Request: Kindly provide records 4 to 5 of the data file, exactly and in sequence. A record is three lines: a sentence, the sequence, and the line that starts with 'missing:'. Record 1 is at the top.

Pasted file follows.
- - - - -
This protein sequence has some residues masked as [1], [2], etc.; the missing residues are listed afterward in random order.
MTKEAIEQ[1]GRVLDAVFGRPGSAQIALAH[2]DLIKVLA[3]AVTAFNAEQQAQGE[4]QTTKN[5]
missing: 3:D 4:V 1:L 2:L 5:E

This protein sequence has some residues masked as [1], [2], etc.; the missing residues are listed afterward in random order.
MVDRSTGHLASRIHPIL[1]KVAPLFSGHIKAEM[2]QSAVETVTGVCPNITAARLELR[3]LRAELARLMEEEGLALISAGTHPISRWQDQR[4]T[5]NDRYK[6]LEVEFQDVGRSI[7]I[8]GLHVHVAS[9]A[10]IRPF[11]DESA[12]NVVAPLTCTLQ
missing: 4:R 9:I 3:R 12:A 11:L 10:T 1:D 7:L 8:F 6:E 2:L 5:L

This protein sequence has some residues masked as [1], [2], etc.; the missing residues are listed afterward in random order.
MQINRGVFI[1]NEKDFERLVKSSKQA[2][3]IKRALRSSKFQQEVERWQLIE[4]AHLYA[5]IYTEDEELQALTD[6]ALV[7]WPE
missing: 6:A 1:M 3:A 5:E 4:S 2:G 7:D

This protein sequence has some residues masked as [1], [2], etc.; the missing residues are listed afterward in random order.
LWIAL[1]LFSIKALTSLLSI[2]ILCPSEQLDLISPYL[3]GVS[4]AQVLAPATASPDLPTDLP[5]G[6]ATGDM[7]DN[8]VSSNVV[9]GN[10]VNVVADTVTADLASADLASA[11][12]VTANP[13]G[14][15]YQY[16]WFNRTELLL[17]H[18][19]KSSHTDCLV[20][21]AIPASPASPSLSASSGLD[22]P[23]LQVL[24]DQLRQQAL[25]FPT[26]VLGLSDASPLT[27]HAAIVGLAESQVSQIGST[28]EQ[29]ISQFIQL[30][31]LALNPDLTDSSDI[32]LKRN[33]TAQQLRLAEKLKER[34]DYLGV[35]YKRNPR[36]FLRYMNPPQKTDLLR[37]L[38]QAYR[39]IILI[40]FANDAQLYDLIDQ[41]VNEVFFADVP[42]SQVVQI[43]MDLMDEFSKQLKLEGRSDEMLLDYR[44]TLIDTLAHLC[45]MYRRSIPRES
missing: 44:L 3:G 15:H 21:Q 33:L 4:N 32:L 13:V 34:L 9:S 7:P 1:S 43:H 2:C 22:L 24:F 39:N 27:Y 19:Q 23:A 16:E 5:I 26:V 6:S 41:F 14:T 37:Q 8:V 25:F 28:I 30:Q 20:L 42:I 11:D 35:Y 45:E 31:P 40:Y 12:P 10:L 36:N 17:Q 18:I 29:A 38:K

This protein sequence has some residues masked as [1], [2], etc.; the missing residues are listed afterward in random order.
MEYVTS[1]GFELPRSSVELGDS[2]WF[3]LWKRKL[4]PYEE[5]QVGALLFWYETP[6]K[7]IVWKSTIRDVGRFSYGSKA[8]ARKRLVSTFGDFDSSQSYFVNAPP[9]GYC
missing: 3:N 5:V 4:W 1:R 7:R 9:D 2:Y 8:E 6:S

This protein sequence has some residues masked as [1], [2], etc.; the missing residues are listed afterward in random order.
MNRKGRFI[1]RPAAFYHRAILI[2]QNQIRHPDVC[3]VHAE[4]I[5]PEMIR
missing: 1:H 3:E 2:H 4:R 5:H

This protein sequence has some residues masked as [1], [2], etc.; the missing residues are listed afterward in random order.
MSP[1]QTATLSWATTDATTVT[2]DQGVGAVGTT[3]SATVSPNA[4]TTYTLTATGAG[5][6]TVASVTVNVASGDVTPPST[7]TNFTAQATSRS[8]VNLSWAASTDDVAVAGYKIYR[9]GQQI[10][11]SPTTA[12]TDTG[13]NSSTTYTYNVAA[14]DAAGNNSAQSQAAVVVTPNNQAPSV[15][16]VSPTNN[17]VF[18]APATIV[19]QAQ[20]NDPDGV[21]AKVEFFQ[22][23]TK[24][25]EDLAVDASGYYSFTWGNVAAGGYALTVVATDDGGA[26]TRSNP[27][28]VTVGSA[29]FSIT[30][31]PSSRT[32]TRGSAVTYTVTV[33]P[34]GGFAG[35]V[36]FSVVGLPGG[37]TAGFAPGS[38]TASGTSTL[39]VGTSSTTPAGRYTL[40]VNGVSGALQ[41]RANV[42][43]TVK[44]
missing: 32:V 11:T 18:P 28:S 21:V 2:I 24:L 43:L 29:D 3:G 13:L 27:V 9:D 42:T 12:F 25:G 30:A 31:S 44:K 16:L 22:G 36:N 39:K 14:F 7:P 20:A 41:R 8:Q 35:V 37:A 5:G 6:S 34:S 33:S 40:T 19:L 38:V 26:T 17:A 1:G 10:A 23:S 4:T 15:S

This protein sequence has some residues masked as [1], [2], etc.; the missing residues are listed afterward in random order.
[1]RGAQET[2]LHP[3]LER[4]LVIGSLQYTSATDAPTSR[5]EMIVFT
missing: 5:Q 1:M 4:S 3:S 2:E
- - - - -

This protein sequence has some residues masked as [1], [2], etc.; the missing residues are listed afterward in random order.
LWIAL[1]LFSIKALTSLLSI[2]ILCPSEQLDLISPYL[3]GVS[4]AQVLAPATASPDLPTDLP[5]G[6]ATGDM[7]DN[8]VSSNVV[9]GN[10]VNVVADTVTADLASADLASA[11][12]VTANP[13]G[14][15]YQY[16]WFNRTELLL[17]H[18][19]KSSHTDCLV[20][21]AIPASPASPSLSASSGLD[22]P[23]LQVL[24]DQLRQQAL[25]FPT[26]VLGLSDASPLT[27]HAAIVGLAESQVSQIGST[28]EQ[29]ISQFIQL[30][31]LALNPDLTDSSDI[32]LKRN[33]TAQQLRLAEKLKER[34]DYLGV[35]YKRNPR[36]FLRYMNPPQKTDLLR[37]L[38]QAYR[39]IILI[40]FANDAQLYDLIDQ[41]VNEVFFADVP[42]SQVVQI[43]MDLMDEFSKQLKLEGRSDEMLLDYR[44]TLIDTLAHLC[45]MYRRSIPRES
missing: 44:L 3:G 15:H 21:Q 33:L 4:N 32:L 13:V 34:L 9:S 7:P 1:S 43:H 2:C 22:L 24:F 39:N 27:Y 19:Q 23:A 16:E 5:I 26:V 6:S 41:F 14:T 37:Q 8:V 25:F 28:I 30:Q 20:L 42:I 11:D 35:Y 45:E 31:P 40:Y 12:P 10:L 36:N 17:Q 18:I 29:A 38:K

This protein sequence has some residues masked as [1], [2], etc.; the missing residues are listed afterward in random order.
MEYVTS[1]GFELPRSSVELGDS[2]WF[3]LWKRKL[4]PYEE[5]QVGALLFWYETP[6]K[7]IVWKSTIRDVGRFSYGSKA[8]ARKRLVSTFGDFDSSQSYFVNAPP[9]GYC
missing: 3:N 5:V 4:W 1:R 7:R 9:D 2:Y 8:E 6:S